Now, there are some who question the scale of our ambitions...
That use of "some" annoyed me more than anything else Bush Junior did, including the nomination of Harriet Miers to the Supreme Court. If you have opponents, name them, or at least outline their arguments.
In these sentences, we find a rare misstep and an important fact:
What the cynics fail to understand is that the ground has shifted beneath them - that the stale political arguments that have consumed us for so long no longer apply. The question we ask today is not whether our government is too big or too small, but whether it works
The libertarian position that the president seems to be dismissing is not cynical but principled. The people who genuinely hold it do so as a set of ethical postulates. They would continue to hold it even if they were persuaded that libertarianism produced worse economic results than, say, Keynesianism, just as some conservatives believed during the early Cold War that democratic capitalist societies were in some ways economically inferior to Leninist societies. The larger point the president made, however, correct: "government" is today no longer assumed to be the problem.
As we noted above, the president's address was by no means an attempt to declare the War on Terror a false alarm. We might also note that his commendation of the troops now serving did not characterize them as victims in need of rehabilitation, a common trope on the left. He did, however, offer this cryptic word of comfort to his increasingly disgruntled antiwar followers:
As for our common defense, we reject as false the choice between our safety and our ideals.
I don't know what to make of that. I suspect I'm not supposed to.
In any case, towards the end of the address, we meet a hint that Barack Obama may be seeking to achieve a singular alchemy. The greatest unfilled niche in the ecology of American political culture in recent decades has been the space for a Leftist politics that incorporates "American Zionism," the insistence of American culture that America is a 'City on a Hill' with a salvific role in world history. Only during his third term did Franklin Delano Roosevelt manage to maintain this synthesis. Today, Barack Obama said this:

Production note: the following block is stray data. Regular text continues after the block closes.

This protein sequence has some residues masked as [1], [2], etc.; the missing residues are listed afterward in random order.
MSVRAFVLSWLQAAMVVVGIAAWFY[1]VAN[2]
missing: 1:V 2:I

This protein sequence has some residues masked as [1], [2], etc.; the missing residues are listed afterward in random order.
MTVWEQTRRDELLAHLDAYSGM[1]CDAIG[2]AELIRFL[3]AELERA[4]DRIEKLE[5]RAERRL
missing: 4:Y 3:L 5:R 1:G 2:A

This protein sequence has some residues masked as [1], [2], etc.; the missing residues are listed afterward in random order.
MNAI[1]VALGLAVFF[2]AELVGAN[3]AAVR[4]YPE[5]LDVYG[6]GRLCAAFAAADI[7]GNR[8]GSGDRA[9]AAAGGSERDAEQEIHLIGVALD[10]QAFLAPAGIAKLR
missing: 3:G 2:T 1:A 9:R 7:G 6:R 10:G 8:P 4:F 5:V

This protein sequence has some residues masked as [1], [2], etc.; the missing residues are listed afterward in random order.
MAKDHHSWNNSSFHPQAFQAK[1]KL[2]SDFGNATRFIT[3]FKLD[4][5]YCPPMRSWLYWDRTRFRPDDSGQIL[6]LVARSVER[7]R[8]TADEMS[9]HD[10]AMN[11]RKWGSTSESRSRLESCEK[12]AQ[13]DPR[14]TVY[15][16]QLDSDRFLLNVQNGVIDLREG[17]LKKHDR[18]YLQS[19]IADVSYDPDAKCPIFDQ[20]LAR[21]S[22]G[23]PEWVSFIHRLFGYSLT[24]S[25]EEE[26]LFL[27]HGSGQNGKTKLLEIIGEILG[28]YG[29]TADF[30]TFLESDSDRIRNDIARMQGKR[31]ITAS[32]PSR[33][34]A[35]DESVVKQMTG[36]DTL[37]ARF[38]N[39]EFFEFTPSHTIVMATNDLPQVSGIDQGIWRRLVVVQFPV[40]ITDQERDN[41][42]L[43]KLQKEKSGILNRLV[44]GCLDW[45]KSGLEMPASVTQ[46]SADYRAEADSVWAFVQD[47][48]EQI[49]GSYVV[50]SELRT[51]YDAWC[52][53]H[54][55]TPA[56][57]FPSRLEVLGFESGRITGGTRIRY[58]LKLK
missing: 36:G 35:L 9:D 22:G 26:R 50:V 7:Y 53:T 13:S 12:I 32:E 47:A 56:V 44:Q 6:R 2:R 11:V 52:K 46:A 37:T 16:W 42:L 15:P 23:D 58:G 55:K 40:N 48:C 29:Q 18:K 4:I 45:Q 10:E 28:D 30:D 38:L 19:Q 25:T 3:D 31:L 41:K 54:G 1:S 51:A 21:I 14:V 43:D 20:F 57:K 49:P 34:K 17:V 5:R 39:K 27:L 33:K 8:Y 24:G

For we know that our patchwork heritage is a strength, not a weakness. We are a nation of Christians and Muslims, Jews and Hindus - and non-believers. We are shaped by every language and culture, drawn from every end of this Earth; and because we have tasted the bitter swill of civil war and segregation, and emerged from that dark chapter stronger and more united, we cannot help but believe that the old hatreds shall someday pass; that the lines of tribe shall soon dissolve; that as the world grows smaller, our common humanity shall reveal itself; and that America must play its role in ushering in a new era of peace.
The future is America. This makes George Bush's Second Inaugural sound modest.
* * *
President Obama's inauguration was the most historic event of the week. However, we should note that this item may be the most acutely important:
An al Qaeda affiliate in Algeria closed a base earlier this month after an experiment with unconventional weapons went awry, a senior U.S. intelligence official said Monday...
The official, who spoke on the condition he not be named because of the sensitive nature of the issue, said he could not confirm press reports that the accident killed at least 40 al Qaeda operatives, but he said the mishap led the militant group to shut down a base in the mountains of Tizi Ouzou province in eastern Algeria.... "We don't know if this is biological or chemical," the official said...
The story was first reported by the British tabloid the Sun, which said the al Qaeda operatives died after being infected with a strain of bubonic plague, the disease that killed a third of Europe's population in the 14th century. But the intelligence official dismissed that claim.
From Hell's point of view, any material that can kill 40 people by accident must be pretty good stuff.
Copyright © 2009 by John J. Reilly